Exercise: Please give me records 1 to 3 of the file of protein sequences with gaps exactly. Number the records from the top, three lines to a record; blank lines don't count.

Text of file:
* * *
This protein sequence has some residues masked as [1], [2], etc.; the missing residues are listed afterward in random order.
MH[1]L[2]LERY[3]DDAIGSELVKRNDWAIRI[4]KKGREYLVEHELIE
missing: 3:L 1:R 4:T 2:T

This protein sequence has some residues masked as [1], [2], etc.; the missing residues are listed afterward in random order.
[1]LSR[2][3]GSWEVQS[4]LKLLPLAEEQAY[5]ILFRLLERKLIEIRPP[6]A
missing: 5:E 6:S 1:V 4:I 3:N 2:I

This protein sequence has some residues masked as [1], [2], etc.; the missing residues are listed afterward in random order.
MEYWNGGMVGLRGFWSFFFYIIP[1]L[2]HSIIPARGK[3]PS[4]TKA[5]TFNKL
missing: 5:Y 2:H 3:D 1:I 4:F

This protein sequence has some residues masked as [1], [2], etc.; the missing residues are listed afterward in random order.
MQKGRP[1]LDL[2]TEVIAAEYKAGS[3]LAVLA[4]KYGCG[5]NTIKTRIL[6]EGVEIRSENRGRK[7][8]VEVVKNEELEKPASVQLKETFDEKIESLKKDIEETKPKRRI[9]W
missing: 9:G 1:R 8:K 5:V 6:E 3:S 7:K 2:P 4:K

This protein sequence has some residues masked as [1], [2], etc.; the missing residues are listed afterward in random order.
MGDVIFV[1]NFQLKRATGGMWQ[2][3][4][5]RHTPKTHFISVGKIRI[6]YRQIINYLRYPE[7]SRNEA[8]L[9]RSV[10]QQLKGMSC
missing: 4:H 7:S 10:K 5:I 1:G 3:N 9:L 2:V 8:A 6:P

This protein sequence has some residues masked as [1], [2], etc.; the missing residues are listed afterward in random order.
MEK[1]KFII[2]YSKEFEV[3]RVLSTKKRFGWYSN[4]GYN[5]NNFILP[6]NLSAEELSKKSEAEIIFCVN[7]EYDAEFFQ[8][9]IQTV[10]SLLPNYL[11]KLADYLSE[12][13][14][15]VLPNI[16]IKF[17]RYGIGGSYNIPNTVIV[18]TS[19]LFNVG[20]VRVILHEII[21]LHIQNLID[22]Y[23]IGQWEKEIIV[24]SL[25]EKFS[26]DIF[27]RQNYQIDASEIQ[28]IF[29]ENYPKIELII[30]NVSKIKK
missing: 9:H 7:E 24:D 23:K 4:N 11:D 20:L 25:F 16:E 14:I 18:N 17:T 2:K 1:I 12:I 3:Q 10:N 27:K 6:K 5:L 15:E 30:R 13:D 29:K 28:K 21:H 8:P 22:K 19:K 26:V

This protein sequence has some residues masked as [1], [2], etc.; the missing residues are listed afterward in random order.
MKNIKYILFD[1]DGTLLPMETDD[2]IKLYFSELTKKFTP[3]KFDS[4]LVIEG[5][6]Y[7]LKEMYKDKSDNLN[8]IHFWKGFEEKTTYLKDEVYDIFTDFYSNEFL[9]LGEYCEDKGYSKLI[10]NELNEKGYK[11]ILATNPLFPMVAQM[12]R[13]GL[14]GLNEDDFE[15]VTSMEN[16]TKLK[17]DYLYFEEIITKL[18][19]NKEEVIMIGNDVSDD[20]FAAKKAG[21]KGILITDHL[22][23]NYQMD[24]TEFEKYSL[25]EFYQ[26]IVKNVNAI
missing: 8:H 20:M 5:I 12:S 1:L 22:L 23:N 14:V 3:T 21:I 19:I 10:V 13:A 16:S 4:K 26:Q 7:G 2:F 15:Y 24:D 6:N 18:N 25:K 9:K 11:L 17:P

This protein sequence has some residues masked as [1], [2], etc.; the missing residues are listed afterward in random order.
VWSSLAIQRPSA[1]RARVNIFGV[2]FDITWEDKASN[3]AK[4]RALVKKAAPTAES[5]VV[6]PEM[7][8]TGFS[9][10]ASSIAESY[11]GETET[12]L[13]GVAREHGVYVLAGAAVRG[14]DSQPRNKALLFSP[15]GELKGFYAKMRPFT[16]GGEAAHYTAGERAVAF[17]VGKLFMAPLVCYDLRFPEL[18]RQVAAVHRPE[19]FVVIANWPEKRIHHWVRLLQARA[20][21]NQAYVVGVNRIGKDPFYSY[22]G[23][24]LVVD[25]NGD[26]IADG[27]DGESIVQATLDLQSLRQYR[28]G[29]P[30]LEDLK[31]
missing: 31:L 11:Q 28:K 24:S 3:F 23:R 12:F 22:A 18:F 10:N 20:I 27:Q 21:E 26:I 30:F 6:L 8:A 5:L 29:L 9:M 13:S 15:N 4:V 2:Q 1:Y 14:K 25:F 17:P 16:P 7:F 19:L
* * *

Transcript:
This protein sequence has some residues masked as [1], [2], etc.; the missing residues are listed afterward in random order.
MH[1]L[2]LERY[3]DDAIGSELVKRNDWAIRI[4]KKGREYLVEHELIE
missing: 3:L 1:R 4:T 2:T

This protein sequence has some residues masked as [1], [2], etc.; the missing residues are listed afterward in random order.
[1]LSR[2][3]GSWEVQS[4]LKLLPLAEEQAY[5]ILFRLLERKLIEIRPP[6]A
missing: 5:E 6:S 1:V 4:I 3:N 2:I

This protein sequence has some residues masked as [1], [2], etc.; the missing residues are listed afterward in random order.
MEYWNGGMVGLRGFWSFFFYIIP[1]L[2]HSIIPARGK[3]PS[4]TKA[5]TFNKL
missing: 5:Y 2:H 3:D 1:I 4:F